Different types of RNA are:
- Ribosomal RNA (rRNA)
- Messenger RNA (mRNA)
- Transfer RNA (tRNA)
7. What are the functions of RNA and DNA?
The functions of RNA are:
- RNA helps in the translation of DNA into proteins.
- Functions as a messenger that connects the DNA and the ribosomes.
- It helps ribosomes choose the right amino acid. In order to build up new proteins in the body, this choice is essential.
- It works in the process of protein synthesis as an adapter molecule.
- It carries genetic information in all living cells.
The functions of DNA and the processes it’s involved in are:
- It stores genetic information.
- During the replication process, it transfers this genetic information to the daughter cells of the cell, from one generation to the next.
- DNA fingerprinting
- Cellular metabolism
- Gene therapy.
8. What is the reason for DNA being called Polynucleotide?
The DNA molecules are composed of nucleotides – deoxycytidylate (C), deoxyadenylate (A), deoxyguanylate (G), and deoxythymidylate (T). These nucleotides are combined to form long chains known as polynucleotides. DNA includes two chains of polynucleotides.
9. What are lipids?
Compounds that are insoluble (poorly or completely) in water are known as lipids. However, lipids are soluble in other non-polar solvents like benzene, chloroform, and ether.
Lipids store energy that can be used later. Protecting insects, animals, plants, and vertebrates is one of their other functions. In the structure of the membrane, lipids are a major component.
10. Can you use protein as a therapeutic agent? What are the other applications of protein? List them.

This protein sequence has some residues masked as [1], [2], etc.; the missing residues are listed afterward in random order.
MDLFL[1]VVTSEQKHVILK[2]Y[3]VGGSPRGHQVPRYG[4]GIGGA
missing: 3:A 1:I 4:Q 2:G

Yes, utilising proteins as therapeutic agents is possible. Due to many pharmaceutical needs, proteins have been formulated in laboratories by scientists. These kinds of proteins are called therapeutic proteins. Therapeutic proteins include antigens, renin, diastase, streptokinase, insulin, enzymes, bone morphogenetic proteins, antibody-based drugs, vasopressin, engineered protein scaffolds, and Fc fusion proteins.
Proteins happen to be a useful element in textile industries, biological buffers, research techniques, and cosmetics. However, there has been a significant transformation in the healthcare sector due to therapeutic proteins.
Therapeutic proteins are considered an important part of cancer treatment, HIV, and many more serious ailments such as solubility, tertiary structural stability, cellular interactions, pharmacokinetics, and immunogenicity are affected by therapeutic proteins with carbohydrate profile.
11. List out the main physical properties of Amino Acids
Molecules that combine to form protein are called Amino acids. Methionine, tryptophan, leucine, valine, lysine, etc. are some examples of the same.
Amino acids have the following main physical properties;
- When amino acids are heated to higher temperatures, they decompose.
- Amino acids usually exist in the d and I form.
- Their melting point is quite high (more than 200 degrees Celsius).
- Amino acids are colourless.
- All amino acids are quite active except glycerine which is quite inactive.